1. We agree that the trial court erred in failing to make proper findings of fact and conclusions of law, in failing to determine the reasonableness of the fees sought, and in rendering a lump sum award.
(a) The trial court erred in failing to make proper findings of fact and conclusions of law.
“OCGA § 9–15–14(b) authorizes an award of reasonable and necessary attorney fees upon a finding that an action or any part thereof lacked substantial justification.”2 An award pursuant to “OCGA § 9–15–14(b) is discretionary and the standard of review is abuse of discretion.”3 “When a trial court decides in its discretion to award attorney fees, ․ the order must contain express findings of fact and conclusions of law as to the statutory basis for any such award and the conduct which would authorize it.”4
As a basis for awarding fees, the trial court's order in this case states only that “[t]he count set forth in [Razavi's] complaint alleging quantum meruit lacked substantial justification.” The trial court did not include in its order any factual finding(s) that underlay that conclusion. “This [conclusion] is insufficient to support the award of fees under OCGA § 9–15–14[b].”5 Accordingly, the award must be vacated and the case remanded for the trial court to enter a judgment “containing findings of fact and conclusions of law as to the statutory basis for the award, if any, and the conduct for which it is authorized.”6
(b) The trial court erred in failing to determine the reasonableness of the fees sought.
“[I]n assessing attorney fees against a party, or the party's attorney, pursuant to OCGA § 9–15–14, the trial judge must make an independent determination concerning the reasonableness and necessity of the fees.”7 Here, the trial court did not make such determination, either in its order or at the hearing.8 The court is directed to make such determination on remand.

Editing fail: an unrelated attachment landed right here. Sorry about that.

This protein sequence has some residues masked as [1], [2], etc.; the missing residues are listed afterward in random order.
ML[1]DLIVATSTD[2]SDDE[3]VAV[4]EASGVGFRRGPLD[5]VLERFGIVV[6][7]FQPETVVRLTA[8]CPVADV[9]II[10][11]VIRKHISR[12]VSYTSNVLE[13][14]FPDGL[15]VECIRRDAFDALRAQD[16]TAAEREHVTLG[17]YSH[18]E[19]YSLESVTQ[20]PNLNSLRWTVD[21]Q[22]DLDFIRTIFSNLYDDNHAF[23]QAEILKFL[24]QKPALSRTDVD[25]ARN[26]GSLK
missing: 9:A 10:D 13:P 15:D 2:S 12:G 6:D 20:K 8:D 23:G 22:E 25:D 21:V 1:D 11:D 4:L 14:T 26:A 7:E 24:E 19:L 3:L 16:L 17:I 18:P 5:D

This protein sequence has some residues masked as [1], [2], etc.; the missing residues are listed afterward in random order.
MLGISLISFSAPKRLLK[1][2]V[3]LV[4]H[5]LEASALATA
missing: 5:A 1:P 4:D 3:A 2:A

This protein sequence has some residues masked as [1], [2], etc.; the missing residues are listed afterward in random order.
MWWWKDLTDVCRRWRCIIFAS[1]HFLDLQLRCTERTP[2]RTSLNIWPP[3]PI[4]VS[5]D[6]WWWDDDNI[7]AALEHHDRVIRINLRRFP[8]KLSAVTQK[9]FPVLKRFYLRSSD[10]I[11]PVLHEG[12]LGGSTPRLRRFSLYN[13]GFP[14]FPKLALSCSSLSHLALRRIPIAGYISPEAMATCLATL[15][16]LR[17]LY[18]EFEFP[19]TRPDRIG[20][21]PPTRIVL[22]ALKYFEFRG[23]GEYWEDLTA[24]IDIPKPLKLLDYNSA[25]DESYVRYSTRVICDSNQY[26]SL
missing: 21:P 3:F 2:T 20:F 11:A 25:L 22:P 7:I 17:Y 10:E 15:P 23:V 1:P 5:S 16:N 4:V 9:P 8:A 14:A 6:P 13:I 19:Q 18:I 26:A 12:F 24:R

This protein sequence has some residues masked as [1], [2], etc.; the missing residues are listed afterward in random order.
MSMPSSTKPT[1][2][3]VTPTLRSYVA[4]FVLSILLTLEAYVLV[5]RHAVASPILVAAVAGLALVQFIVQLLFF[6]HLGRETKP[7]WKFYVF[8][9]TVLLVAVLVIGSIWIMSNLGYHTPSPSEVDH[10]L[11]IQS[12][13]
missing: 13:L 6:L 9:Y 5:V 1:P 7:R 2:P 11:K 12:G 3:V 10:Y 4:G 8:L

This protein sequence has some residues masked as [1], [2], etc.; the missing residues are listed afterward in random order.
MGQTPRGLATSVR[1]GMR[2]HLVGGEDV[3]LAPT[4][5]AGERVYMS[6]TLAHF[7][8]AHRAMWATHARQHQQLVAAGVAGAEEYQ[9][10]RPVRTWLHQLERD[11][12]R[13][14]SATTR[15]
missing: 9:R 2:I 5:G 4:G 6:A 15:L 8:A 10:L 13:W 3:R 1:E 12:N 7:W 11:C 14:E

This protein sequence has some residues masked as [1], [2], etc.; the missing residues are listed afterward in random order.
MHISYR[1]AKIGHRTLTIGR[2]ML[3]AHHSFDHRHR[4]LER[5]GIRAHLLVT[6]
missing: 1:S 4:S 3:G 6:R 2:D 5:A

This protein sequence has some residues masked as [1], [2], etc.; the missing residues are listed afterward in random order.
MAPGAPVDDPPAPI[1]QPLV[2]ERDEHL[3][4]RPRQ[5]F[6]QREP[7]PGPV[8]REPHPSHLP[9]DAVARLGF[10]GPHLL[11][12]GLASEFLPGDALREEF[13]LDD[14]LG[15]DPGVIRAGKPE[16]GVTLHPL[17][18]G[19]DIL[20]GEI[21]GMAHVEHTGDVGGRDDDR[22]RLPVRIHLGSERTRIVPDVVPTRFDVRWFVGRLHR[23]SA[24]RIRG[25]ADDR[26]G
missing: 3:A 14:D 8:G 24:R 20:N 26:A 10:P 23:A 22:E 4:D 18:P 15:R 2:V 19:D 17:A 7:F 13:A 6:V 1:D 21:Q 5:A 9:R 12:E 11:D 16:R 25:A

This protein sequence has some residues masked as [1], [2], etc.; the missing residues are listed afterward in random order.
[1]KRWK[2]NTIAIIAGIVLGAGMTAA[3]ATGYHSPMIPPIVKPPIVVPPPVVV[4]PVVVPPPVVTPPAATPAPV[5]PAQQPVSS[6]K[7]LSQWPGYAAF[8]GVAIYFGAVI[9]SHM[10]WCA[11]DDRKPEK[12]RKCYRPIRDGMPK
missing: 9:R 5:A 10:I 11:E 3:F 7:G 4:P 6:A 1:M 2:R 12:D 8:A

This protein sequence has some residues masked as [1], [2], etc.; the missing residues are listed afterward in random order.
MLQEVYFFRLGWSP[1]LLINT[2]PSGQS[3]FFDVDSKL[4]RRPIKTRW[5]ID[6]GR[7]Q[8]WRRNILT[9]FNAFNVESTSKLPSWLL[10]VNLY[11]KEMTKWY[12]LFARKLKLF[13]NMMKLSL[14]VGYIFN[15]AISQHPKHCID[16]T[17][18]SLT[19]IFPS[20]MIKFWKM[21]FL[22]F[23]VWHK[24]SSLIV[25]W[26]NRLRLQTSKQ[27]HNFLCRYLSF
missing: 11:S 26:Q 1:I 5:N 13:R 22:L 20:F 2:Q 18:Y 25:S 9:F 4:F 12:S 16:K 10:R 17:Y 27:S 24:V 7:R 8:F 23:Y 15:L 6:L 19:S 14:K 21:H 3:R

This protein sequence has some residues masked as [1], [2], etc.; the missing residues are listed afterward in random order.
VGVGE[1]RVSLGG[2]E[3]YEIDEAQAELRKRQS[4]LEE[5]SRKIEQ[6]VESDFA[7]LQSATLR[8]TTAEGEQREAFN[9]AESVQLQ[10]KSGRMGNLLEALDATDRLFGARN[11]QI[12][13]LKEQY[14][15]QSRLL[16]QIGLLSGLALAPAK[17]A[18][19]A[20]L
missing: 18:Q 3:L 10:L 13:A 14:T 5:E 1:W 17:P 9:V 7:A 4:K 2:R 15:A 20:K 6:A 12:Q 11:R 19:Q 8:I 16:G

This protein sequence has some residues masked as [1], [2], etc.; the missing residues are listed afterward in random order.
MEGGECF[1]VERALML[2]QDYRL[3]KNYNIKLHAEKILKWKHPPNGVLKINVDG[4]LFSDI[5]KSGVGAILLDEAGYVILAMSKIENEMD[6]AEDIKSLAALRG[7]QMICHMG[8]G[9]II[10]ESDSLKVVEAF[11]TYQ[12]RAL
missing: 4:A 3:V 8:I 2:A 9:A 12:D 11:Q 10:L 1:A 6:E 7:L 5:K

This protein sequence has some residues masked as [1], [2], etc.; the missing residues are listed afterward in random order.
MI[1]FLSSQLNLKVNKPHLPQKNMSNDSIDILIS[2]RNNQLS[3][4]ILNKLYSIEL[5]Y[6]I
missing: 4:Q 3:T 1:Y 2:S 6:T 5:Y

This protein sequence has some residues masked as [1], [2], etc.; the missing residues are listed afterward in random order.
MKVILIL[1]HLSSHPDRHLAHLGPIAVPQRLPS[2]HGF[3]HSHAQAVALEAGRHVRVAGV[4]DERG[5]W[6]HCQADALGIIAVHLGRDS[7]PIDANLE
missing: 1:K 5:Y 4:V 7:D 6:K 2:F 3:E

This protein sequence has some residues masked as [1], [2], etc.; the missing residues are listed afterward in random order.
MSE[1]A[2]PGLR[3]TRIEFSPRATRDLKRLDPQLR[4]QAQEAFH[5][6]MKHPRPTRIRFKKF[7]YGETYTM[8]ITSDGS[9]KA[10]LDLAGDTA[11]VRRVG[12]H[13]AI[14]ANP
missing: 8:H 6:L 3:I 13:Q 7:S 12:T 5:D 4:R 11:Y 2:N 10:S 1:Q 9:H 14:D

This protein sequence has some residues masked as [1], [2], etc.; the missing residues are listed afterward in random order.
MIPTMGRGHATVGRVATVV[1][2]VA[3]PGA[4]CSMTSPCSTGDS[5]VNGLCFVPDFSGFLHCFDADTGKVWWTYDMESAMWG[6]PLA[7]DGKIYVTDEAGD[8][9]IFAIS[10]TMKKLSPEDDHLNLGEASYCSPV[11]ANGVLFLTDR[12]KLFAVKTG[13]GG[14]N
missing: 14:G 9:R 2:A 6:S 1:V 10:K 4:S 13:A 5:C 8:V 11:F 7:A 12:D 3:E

(c) We also find merit in Razavi's contention that the trial court erred in rendering a lump sum award. “[T]he court failed to sufficiently specify the basis for the particular amount awarded.”9
“[I]n cases involving OCGA § 9–15–14(a) or (b), the trial court must limit the fees award to those fees incurred because of the sanctionable conduct. ‘Lump sum’ or unapportioned attorney fees awards are not permitted in Georgia.”10
The additional exhibit which counsel for Great Investors told the trial court he wanted to introduce as evidence, although apparently presented and discussed at the hearing, was not included in the appellate record, and according to unrefuted comments made by Razavi's attorney at the hearing, the exhibit included appeal costs, costs for a summary judgment motion which the court had denied, and costs for claims upon which Great Investors did not succeed. The trial court did not specify that it was excluding these prohibited expenses in its award; the court did not specify how it calculated the $10,000 amount, “i.e., it did not identify which billing entries and specific amounts pertained to the unsuccessful efforts and were being subtracted from the overall attorney fees total of [$22,813.37] so as to reach the [$10,000] amount. We need such detail for proper review.”11
Therefore, on remand,
[t]he court is directed to indicate the basis for its award. If the court needs supplemental evidence to determine the amount of attorney fees reasonably attributable to [the] prevailing claim[s], it may hold a hearing. Alternatively, if the court concludes it can make the required determination without such evidence, by further considering the evidence already submitted ․, it may do so.12
2. We next address Razavi's contention that the trial court erred in awarding attorney fees in any amount. Razavi argues that although “the standard remedy for errors of the type presented in this appeal is to simply remand the case, and instruct the trial court to enter appropriate findings of fact, or even allow additional evidence, ․ a remand would be inappropriate in this particular case,” because the quantum meruit claim upon which the award was based did not lack substantial justification; the claim for attorney fees was barred by the doctrines of res judicata or collateral estoppel; and fundamental principles of jurisprudence militate against allowing Great Investors multiple attempts to obtain attorney fees.
(a) In view of our holding in Division 1, we do not reach Razavi's contention that his quantum meruit claim did not lack substantial justification.